Quote of the day—Gary North

It is true that the Swiss surrender their ammo back to the local armory at the end of each summer’s training. It is also true that the political tradition of democracy is so deeply ingrained that it would be impossible for any Swiss government to refuse to return those weapons the following summer. The Swiss are not a disarmed population. They simply let the government store the ammo during the year. The attitude is not that the government lets the citizens have access to weapons. The attitude is that the citizens allow the government to store the ammo.

Gary North
December 24, 2012
In Defense of the Second Amendment
[H/T to Chuck Petras @Chuck_Petras for bringing this to my attention.

There are some interesting observations and history in his post.—Joe]


6 thoughts on “Quote of the day—Gary North

  1. Just expanding on the Swiss thing a bit, since I lived there for the better part of a decade: the Swiss need to give back issued military training ammo after annual training, as well as needing to use up (or return) subsidized training ammo at the range. In neither case can they take that specific ammo home.

    But there’s gun shops aplenty there and people can buy commercial, unsubsidized ammo (including stuff that’s compatible with their military rifles, as well as their private guns) and keep them at home as they please, and to use it for sporting purposes, competition, hunting, target shooting, etc.

    That said, it’s definitely true that the Swiss have a very different relationship between them and their government than do Americans and the US government.

    • Thanks for clarifying that. One hears much about the Swiss. Good to hear a first hand account.

    • How long ago was that? I seem to remember that there was a referendum that changed that a very few years ago……

      • I left CH and returned to the US in 2018.

        The confusion mostly stems from the fact that the Swiss used to have reservists keep their rifles and 50 rounds of government-issued ammo at home (so they could, so the theory went, fight their way to the armory for resupply in the event of invasion). The rules changed to where they’d keep the rifles at home but had to return the issued ammo. Part of this was politics, and part was the fact that they were surrounded on all sides by friendly EU countries and the risk of invasion was virtually nil.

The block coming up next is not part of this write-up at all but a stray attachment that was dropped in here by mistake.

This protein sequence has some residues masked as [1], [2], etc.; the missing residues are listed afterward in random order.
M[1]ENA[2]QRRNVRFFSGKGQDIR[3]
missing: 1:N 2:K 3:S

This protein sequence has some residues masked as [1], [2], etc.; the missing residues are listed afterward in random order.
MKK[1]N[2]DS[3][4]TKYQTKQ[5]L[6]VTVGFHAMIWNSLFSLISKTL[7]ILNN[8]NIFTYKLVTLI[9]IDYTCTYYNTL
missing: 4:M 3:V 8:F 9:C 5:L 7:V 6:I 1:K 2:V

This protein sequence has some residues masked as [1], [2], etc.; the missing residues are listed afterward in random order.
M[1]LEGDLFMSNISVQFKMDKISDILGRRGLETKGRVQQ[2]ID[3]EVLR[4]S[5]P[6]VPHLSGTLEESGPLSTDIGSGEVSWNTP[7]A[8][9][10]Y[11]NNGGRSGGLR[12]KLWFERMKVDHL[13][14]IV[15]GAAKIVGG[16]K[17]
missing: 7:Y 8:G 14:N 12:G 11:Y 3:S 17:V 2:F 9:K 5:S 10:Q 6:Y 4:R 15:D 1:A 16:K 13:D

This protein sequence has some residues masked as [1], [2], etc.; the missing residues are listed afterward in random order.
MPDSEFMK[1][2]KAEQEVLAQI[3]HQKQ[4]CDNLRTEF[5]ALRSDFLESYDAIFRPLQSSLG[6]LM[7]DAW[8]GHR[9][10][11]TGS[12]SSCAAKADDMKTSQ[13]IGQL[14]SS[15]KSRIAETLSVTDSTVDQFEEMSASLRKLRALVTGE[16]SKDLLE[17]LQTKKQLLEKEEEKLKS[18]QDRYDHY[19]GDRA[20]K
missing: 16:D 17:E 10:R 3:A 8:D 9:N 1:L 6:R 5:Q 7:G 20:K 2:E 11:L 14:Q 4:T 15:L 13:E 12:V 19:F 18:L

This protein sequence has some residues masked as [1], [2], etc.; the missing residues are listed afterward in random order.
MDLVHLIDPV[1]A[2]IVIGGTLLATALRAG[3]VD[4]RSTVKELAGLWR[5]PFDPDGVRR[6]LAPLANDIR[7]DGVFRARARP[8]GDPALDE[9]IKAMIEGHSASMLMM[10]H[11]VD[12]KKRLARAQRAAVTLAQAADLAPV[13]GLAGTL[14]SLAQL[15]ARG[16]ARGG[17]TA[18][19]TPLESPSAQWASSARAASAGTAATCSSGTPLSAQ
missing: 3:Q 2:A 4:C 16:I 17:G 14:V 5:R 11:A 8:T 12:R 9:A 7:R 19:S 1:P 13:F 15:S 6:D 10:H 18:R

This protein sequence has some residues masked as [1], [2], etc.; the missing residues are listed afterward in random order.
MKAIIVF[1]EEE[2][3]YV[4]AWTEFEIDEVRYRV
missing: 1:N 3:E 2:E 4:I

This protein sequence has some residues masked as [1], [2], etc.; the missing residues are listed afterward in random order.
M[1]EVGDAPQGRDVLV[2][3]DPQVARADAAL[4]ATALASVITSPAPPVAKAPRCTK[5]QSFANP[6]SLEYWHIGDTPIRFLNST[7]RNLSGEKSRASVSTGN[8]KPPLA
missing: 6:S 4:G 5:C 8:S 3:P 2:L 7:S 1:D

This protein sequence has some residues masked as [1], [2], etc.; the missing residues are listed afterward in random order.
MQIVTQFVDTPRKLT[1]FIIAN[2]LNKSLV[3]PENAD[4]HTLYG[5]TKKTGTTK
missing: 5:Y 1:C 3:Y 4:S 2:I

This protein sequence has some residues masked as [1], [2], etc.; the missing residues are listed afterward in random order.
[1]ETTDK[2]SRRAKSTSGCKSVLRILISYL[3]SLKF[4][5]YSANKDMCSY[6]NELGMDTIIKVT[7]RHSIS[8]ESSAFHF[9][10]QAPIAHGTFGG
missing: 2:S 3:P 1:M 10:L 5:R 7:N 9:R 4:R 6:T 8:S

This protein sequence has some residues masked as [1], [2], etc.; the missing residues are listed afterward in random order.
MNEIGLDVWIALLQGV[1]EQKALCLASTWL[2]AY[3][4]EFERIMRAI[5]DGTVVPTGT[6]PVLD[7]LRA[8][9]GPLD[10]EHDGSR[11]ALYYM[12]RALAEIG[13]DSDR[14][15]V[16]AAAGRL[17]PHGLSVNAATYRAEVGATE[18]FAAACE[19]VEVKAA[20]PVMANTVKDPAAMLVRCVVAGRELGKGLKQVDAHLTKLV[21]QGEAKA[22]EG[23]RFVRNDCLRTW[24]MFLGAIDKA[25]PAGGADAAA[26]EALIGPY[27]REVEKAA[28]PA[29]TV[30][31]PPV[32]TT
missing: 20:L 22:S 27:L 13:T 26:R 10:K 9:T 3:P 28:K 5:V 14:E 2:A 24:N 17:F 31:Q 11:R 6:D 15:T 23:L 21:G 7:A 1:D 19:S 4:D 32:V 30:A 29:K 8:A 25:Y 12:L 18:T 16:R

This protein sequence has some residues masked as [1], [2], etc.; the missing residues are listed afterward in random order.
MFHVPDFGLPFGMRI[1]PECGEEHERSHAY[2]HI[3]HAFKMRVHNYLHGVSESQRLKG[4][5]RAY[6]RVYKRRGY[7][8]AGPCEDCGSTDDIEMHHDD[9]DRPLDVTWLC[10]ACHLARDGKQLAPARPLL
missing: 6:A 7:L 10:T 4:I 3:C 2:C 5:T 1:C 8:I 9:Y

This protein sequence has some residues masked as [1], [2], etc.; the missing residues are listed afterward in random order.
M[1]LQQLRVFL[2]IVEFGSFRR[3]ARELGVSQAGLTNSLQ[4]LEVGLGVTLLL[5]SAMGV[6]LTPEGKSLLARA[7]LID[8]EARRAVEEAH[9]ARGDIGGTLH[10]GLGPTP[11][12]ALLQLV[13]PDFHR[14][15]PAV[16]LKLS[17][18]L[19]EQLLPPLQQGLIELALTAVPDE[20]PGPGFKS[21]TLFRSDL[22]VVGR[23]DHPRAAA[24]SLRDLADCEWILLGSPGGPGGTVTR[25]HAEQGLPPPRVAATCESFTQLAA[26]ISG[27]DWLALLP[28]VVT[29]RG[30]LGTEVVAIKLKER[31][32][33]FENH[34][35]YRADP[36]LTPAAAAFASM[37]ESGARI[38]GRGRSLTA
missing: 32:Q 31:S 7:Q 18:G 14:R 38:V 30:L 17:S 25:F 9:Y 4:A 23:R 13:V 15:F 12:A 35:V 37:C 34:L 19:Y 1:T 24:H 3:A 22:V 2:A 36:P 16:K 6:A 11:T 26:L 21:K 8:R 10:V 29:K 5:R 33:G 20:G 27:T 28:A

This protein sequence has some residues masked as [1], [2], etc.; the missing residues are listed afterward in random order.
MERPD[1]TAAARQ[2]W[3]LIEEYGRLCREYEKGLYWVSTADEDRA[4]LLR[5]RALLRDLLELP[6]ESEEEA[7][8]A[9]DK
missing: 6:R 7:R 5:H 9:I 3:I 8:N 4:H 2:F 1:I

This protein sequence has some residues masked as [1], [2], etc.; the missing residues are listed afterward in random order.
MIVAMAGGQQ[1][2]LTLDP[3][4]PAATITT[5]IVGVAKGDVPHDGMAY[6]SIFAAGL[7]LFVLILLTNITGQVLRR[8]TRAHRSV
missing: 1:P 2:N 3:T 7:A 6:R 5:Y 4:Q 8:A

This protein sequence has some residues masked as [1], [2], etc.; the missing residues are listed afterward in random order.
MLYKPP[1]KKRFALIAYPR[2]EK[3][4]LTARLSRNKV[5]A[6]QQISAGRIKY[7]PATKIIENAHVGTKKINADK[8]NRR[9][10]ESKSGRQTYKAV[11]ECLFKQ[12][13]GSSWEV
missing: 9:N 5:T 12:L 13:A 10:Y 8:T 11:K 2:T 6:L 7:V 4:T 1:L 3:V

The government subsidizes the cost of ammo for training at the range (I’m not 100% sure that it’s only for training with the issued rifle, but everyone I saw buying the subsidized ammo had their issued rifles) but you need to either consume all the subsidized ammo at the range or return any unused subsidized ammo to the rangemaster for a refund. No buying subsidized ammo and using it to go hunting or whatever.

        You can still buy, keep, and use unsubsidized commercial ammo you purchase yourself at retail stores.

  2. The EU anti-gun forces have been busy in Switzerland for some years now, and more gun restrictions have been implemented. They’ll end up just as neutered as the rest of Europe at this rate.
    The EU has been threatening them with trading restrictions to force them to give up their arms. Hopefully the fallout from Brexit will scuttle some of that bullshit. Actually, there is some hope that the EU will dissolve over the stress of adding Brexit to the various problems they have engineered in Babel/Brussels.

    • There was some hope Brexit would be a good start, but that hope didn’t last long. The EU worked very hard to punish the UK for having the temerity to want to leave. If you look at their “negotiation” tactics, this is abundantly clear.
      A few days ago there was a wonderful op-ed about Brexit in the WSJ, by Joseph Sternberg. The headline is one gem: “The EU is based on the premise that voters can’t be trusted”. It’s worth digging up. Maybe this link works: https://www.wsj.com/articles/brexit-may-make-europe-safe-for-democracy-11580428655?shareToken=st5a4bb8ae719548ff983d494ae8675fdb
      I have a particularly cynical view, even more so than Sternberg: the purpose of the EU is to complete the work that Napoleon started. 🙂

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